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Arts As Healing classes offer respite as cancer patients become ‘lost in what they’re creating'

In addition to being a cancer survivor, Kathy McGee (at left) is also now an artist. Her creative growth is the result of her longtime participation in Arts As Healing classes. Vicki Friedman (at right) is the organization’s executive director.
Evie Hemphill | St. Louis Public Radio

Kathy McGee had just recently completed her cancer treatments when she visited Arts As Healing for the first time. She wasn’t exactly sure what she was getting into or how to prepare, but her daughter had encouraged her to give this new opportunity a try. So McGee grabbed the adult coloring book she’d been enjoying lately and headed to class.

“I show up with [the] book in hand, and the class had absolutely nothing to do with that – absolutely nothing,” McGee said on St. Louis on the Air. “But I was greeted by Vicki [Friedman], and I was immediately pulled in because of her warm smile, because of the affection that she had for all of us.”

More than three years later, McGee’s cancer is in remission, and she continues to participate in the therapeutic art classes that Arts As Healing offers to cancer patients and others living with chronic illness.

She and Friedman, who is the organization’s executive director, joined host Don Marsh on Monday to discuss the impact they’ve observed and experienced through those in-depth creative efforts.

For McGee, diving into art in a collaborative and supportive setting helped take her mind off of difficult realities – and also provided mental space to grow creatively. She’d never before had artistic aspirations, but that began to change.

“You then start to focus on different colors and shapes and hues and so on and so forth,” she said, “and you forget what your problems are … it’s just a very positive experience all around for me.”

Friedman noted that patients begin participating at many different stages of life and treatment.

“Maybe they’ve just been diagnosed with [cancer] or another illness, and they’re first timers coming in,” Friedman said. “So we have that situation. We [also] have people that are years out … we have some people that bring their caregivers with them because they need assistance.”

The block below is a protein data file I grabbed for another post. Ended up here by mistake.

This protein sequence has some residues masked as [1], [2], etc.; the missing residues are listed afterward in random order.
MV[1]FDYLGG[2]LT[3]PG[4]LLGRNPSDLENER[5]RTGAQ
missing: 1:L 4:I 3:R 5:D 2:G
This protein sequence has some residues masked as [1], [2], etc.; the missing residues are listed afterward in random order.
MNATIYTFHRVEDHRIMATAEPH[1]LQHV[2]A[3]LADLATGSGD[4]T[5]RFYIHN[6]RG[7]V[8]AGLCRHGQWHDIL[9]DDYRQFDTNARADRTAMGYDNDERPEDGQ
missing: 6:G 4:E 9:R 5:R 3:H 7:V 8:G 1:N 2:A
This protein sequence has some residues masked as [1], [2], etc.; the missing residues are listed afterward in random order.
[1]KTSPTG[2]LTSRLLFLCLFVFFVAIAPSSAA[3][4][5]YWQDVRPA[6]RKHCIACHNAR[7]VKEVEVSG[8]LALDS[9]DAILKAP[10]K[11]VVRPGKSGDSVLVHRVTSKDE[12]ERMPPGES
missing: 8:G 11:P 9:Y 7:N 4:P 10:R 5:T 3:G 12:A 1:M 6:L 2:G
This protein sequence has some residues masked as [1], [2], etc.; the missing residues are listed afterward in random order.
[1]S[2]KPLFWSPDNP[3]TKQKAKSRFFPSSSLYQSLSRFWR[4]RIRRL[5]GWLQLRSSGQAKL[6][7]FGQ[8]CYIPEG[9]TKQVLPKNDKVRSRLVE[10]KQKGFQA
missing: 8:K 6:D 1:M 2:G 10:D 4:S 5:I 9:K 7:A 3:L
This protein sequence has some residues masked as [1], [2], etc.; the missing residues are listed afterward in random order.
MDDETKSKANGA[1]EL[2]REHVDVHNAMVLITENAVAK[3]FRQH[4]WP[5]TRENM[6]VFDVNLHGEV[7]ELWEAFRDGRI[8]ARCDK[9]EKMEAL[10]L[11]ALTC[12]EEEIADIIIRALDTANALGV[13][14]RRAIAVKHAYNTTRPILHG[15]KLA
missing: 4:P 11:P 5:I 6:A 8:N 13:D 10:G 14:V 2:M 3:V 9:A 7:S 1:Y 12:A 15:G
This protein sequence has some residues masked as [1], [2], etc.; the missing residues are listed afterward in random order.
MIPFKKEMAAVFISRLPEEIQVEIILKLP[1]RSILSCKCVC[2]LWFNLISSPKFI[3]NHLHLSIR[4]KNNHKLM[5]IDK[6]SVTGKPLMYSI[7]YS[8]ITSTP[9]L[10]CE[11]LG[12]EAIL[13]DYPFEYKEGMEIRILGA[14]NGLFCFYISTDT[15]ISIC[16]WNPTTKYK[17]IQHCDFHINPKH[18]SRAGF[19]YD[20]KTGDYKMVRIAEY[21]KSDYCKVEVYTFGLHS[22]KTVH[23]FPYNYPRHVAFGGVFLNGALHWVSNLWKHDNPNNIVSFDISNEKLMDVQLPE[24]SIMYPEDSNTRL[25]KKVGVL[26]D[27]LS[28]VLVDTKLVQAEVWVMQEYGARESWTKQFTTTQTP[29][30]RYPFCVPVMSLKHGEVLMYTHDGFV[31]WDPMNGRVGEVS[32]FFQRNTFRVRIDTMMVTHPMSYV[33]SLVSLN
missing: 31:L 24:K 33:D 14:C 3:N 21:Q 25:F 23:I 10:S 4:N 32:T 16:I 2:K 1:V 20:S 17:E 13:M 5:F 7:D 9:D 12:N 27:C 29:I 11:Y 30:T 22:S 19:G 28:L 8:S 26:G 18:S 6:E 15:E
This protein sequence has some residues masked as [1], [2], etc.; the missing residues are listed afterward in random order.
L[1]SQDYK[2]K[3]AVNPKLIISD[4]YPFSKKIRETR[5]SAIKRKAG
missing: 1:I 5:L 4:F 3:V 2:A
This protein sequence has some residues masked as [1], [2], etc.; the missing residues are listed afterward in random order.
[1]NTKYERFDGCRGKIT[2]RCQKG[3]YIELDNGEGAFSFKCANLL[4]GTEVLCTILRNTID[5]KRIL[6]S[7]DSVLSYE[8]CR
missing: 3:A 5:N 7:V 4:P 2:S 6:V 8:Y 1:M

Whatever the case may be, she added, they arrive to find an environment that provides respite as well as opportunities for growth and learning – all of it in collaboration with established local artists who volunteer their time.

“People sometimes come into class saying that they really don’t feel well today – they’re going to stay just a little bit,” Friedman said. “And my response always is, of course, ‘That’s great. Why don’t you just come sit down?’ I put a few supplies in front of them … and little by little, they kind of venture toward it. And then usually, within the hour, they are lost in what they’re creating. And then two and a half hours pass, and it’s time to clean up.”

She emphasized that it’s “not just doing arts and crafts.”

“We’re not just gonna take up a tiny bit of your time and then you’re gone,” Friedman explained. “You’ll learn from this, you will grow from this, and you will be inspired by this.”

Participants learn about mixing color early on, creating “a beautiful beginning to painting,” she added.

The resulting artwork will be in the spotlight on Saturday at the Duane Reed Gallery during the Arts As Healing Gala VII – and the larger, collaborative pieces will be available for purchase.

Related Event
What: Arts As Healing Gala VII
When: 6:30 p.m. Saturday, July 14, 2018
Where: Duane Reed Gallery (4729 McPherson Ave., St. Louis, MO 63108)

St. Louis on the Air brings you the stories of St. Louis and the people who live, work and create in our region. St. Louis on the Air host Don Marsh and producers Mary EdwardsAlex Heuer, Evie Hemphill and Caitlin Lally give you the information you need to make informed decisions and stay in touch with our diverse and vibrant St. Louis region.

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Evie is a producer for "St. Louis on the Air" at St. Louis Public Radio.

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